That is why three years ago, the UK and other developed countries committed to mobilising $100 billion a year by 2020 to help these countries cope with the increasing risk of droughts and floods and provide access to clean energy. We know that every pound spent reducing CO2 today pays for itself between five and 20 times over in offsetting climate impacts.

In Katowice, the UK Government will be committing £100 million to support up to 40 small-scale renewable projects in sub-Saharan Africa, leveraging private finance in clean energy to deliver thousands of people the renewable electricity they so badly need.

UK climate finance has, to date, supported 47 million people across the globe cope with the effects of climate change and provided 17 million people with improved access to clean energy. Investing this money overseas keeps us secure too. In the UK’s 2015 Strategic Defence and Security Review, climate change was recognised as leading to and exacerbating instability overseas through crop failure, droughts and climate-change related migration.

Ultimately, tackling climate change is a win-win for the environment and the economy, and an investment in our future security and national interest.

Amongst the recent chatter, I keep being asked one question in particular – does leaving the EU mean the UK will row back on its ambitious climate action? Let me say it once again: absolutely not.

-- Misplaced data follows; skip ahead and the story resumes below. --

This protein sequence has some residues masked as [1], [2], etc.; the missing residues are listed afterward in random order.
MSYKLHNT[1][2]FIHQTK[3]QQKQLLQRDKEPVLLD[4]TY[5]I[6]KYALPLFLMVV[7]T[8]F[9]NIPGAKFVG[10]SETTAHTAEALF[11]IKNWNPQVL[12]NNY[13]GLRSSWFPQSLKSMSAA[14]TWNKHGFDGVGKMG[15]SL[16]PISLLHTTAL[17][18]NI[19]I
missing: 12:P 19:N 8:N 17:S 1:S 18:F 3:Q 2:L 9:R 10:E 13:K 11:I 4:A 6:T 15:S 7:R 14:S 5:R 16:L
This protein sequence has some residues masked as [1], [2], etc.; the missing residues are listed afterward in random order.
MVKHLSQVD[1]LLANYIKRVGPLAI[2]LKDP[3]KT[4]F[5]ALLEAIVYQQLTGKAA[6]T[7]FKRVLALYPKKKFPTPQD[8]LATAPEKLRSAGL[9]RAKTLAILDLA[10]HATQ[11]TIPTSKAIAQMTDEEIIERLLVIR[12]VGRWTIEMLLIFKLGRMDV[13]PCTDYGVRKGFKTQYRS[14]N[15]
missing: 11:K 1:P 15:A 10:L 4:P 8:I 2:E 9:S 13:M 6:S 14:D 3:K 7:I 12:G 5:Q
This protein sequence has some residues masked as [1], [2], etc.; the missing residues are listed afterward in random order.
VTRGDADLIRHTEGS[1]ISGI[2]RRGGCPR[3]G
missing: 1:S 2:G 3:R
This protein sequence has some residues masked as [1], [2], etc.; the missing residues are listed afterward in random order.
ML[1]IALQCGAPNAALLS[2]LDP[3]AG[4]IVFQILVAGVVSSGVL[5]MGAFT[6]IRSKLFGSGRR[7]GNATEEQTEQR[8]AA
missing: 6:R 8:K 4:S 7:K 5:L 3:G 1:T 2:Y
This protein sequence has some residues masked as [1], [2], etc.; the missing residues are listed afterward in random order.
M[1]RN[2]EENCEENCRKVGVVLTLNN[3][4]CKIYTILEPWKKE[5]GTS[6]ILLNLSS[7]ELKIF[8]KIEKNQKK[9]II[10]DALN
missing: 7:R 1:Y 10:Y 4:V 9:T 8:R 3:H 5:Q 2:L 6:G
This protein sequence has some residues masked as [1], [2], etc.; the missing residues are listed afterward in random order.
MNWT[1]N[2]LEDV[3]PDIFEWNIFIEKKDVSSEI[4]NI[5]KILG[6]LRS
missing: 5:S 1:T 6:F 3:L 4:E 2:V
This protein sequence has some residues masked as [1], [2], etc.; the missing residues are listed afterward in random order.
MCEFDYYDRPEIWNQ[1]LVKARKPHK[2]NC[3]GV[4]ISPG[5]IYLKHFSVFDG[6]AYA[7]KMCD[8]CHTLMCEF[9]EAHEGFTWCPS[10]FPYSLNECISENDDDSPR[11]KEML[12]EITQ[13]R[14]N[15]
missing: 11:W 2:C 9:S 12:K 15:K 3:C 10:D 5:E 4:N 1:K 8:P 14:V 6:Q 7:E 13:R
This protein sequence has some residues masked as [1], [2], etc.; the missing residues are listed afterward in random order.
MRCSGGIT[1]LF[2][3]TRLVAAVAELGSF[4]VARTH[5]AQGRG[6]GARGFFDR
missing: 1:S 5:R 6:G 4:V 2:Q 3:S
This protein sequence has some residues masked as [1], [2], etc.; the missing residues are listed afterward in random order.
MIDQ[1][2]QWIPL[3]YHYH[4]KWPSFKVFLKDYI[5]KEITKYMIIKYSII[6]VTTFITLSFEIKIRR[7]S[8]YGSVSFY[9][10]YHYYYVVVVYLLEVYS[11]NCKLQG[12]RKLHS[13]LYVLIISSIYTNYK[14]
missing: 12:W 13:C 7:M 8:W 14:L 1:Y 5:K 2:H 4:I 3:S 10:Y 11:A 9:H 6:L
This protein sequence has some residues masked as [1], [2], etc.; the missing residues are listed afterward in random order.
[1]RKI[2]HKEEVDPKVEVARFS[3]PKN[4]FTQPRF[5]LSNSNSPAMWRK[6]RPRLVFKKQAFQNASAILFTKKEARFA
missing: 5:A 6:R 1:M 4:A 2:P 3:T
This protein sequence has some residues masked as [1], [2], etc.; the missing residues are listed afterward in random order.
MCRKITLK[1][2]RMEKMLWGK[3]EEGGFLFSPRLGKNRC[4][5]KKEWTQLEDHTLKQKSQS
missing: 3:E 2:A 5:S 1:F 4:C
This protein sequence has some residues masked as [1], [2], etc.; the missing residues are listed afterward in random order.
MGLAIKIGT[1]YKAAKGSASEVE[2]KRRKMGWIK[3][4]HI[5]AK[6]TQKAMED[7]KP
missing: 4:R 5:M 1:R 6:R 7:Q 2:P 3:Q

The UK has always been ahead of the curve in setting climate ambition, and this year marks the 10th anniversary of the UK’s landmark domestic Climate Change Act passing into law with near-unanimous cross-party support, setting an ambitious legally-binding target to reduce greenhouse gas emissions by at least 80 per cent of 1990 levels by 2050.

Just last week we held the world’s first Carbon Capture Usage and Storage conference, bringing together business leaders and politicians to discuss how we can finance this potentially game-changing technology with a Government boost of £20m. And this month also sees the one-year anniversary of our modern Industrial Strategy which puts moving to a cleaner, greener economy at the centre of our post-Brexit blueprint for the economy.

Our ambition will not be hindered by leaving the EU. In fact, when I asked our independent advisers, the Committee on Climate Change for advice on setting a net zero target in response to the Special Report, we were the first major developed country to take such action.

At Cop24 it’s imperative to turn talk into action and we will be using the full force of our international leadership and our economic clout to secure a rulebook for the Paris Agreement fit for everyone, ensuring confront this danger together with increased global ambition and effective policies to protect our planet for future generations.

Claire Perry is UK minister for energy and clean growth